I'll go read it now
@PeterTaylor also, did you see how my PokeBackBot turned out to be totally pessimistic ;)
Mid-pack, not bad. I would like to attempt to find a good mixed strategy by genetic optimisation, but I don't know whether it will make it up my priority list. I'm currently mainly focussed on a mathematical analysis of codegolf.stackexchange.com/q/31673/194 ; I want to at least get a reasonably tight asymptotic bound in the hope of writing a publishable paper about the problem.
6:00 PM
@PeterTaylor oh wow, that's been keeping you busy for a while now ^^
6:35 PM
@Doorknob You are way more on top of things than I am with regards to compiling entries and reporting results. How do you do it?
Oh, I get it now. "This leaderboard was auto-magically generated" - Doorknob
@Rainbolt and he's doing two KotHs at the same time ^^
I guess the caveman thing is just generally a bit simpler, and at 100 rounds (and with the different rules) doesn't have such a massive runtime as yours.
The runtime for mine was three days straight, but that was the easy part. The hard part was compiling the entries, which he seems to be very on top of.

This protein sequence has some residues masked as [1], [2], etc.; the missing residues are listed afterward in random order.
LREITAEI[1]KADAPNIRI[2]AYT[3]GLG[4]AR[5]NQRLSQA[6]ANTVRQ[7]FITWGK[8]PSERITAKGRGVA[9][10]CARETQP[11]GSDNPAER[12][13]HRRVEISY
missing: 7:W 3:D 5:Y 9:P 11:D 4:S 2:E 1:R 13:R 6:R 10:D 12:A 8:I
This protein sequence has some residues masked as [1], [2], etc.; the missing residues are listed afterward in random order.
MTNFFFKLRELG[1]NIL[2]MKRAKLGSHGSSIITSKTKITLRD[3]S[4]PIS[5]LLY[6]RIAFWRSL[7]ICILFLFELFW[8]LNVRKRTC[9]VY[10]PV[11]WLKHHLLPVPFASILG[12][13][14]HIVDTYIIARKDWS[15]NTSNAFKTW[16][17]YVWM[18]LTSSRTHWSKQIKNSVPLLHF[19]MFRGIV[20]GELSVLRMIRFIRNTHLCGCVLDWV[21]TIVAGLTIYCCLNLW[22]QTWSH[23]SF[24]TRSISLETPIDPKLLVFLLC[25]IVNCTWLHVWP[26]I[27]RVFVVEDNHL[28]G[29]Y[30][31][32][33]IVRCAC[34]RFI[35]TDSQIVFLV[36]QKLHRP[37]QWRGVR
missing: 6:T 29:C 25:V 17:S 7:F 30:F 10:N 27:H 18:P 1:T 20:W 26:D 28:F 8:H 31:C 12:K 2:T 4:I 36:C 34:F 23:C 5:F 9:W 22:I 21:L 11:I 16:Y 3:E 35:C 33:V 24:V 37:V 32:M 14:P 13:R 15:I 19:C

Maybe he's on Unix ^^
That or he just isn't using a complicated split pod/round/whatever method.
@Geobits that still wouldn't affect compilation
Also, I think his challenge doesn't prompt people to use funny external libraries
6:41 PM
Ha, I read that as "compiling the results". Nvm
Dang enter key
It's just now dawning on me why trials took so long.
for each trial in trials:
    for each pod in pods:
        for each round in rounds:
            for each player in pod:
7:14 PM
@Rainbolt you don't say
7:54 PM
two silver and three bronze badges in three days. neat. :) (plus one each on SO, but that was just lucky timing)
While this is doubtlessly an interesting challenge, just the thought of it makes me cringe to bad: codegolf.stackexchange.com/q/35036/8478
8:11 PM
You're obviously more of a fan of Chinese Zodiac, then? ;)
8:38 PM
@MartinBüttner Whats the problem? ;-)